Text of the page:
of 137. The best F1 score is located in one of the corners, which leads to believe that increasing the parameters’ values could improve the results. As already stated, increasing the maximum depth makes the model more complex and aggressively consumes memory when training the model. Therefore, other sets of parameters were not tested.

13 14 15

Figure 5.12: Tuning the hyperparameters of the Tactical classification model with cross-validation.

Table 5.7 presents the results for the tuning process of the majority chunks for the Tactical model.

Analysing the results, it appears that the trend is very similar to the previous model. That is, with 3 and 4 chunks the results are the same, but 4 is preferable to avoid introducing too much noise in the data.

Between a number of chunks equal to 4 or 5, it is preferable to chose 4 as the difference in F1 score values is considered to be more important than the increase in the G-mean.

Table 5.7: Tuning the number of majority chunks for the Tactical model.

c G-Mean F1 Score

3 0.94 0.87

4 0.94 0.87

5 0.95 0.84

Results

With the test set, the final results are computed. As shown in Figure 5.13, the AUCROCobtained is 0.99 and the AUCPRis 0.94.

Figure 5.13: ROC and PR curves of the Tactical model.

The G-mean and F1 scores of the Tactical DSM can be seen in Table 5.8 as well as the baseline results.

As expected, the results obtained with the proposed model are significantly better than those ob-tained with the baseline.

It can be concluded that this model has a better performance than the previous ones, which is in line with the intuition that the predictive capacity increases as the more information becomes available.

Model Explanation

From the SHAP summary plot presented in Figure 5.14 it is possible to analyse that the overall behaviour of the features is the same as in the previous models.

Note that concerning the traffic network, the division of the feature classes is more evident and there is a clear separation between the NS connections (in pink) and the other type of connections. In fact, NS samples are the only ones with positive SHAP values.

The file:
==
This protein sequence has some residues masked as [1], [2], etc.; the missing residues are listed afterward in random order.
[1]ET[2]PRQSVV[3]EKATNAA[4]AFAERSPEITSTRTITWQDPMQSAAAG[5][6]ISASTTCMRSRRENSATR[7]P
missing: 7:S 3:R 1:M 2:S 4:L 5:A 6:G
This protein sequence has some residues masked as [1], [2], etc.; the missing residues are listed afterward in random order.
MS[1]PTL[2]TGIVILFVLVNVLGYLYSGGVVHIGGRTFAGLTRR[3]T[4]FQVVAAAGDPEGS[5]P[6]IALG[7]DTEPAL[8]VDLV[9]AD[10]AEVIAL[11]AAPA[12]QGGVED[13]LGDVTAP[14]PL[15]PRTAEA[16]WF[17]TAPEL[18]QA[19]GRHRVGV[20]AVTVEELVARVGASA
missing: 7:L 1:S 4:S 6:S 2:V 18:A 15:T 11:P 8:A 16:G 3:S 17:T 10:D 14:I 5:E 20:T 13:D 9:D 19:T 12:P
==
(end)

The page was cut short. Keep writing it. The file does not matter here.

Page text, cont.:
Regarding the perceived connection time, it is interesting to note that, unlike the scheduled connec-tion time, most of the samples have negative SHAP values. This means that the majority of the samples are more likely to be mapped to the negative class, i.e., not missed connections.

7.5 5.0 2.5 0.0 2.5 5.0 7.5 10.0

SHAP value (impact on model output) Class To

Figure 5.14: SHAP summary plot of the Tactical model.

5.5 Post-Operations Decision Support Model

5.5.1 Baseline

The Post-Operations DSM uses the actual connection time as the feature for the baseline model.

In the ROC space, the best threshold is 70 minutes with a G-mean value of 0.87, whereas in the PR space the optimal threshold is 40 minutes for a F1equal to 0.68. In fact, the metrics’ results are similar to the ones from the Tactical baseline. This is an indicator that the departure flight delay (new information added) does not improve the performance of the model. A possible reason may be that most departure delays occur after boarding ends, so passengers have already boarded and are no longer on the verge of missing their flight.

The obtained values of AUCPRand AUCPRwere 0.93 and 0.72, respectively.

0.0 0.2 0.4 0.6 0.8 1.0

Figure 5.15: Baseline performance. The colormap represents the threshold value in minutes. The threshold which gives the best performance of ROC curve of the baseline classifier (Figure (a)) is 70 minutes. Figure (b) represents the PR curve of the baseline classifier. The best threshold for this curve is 40 minutes. TAP’s threshold corresponds to the currently value used as MCT, i.e., 60 minutes.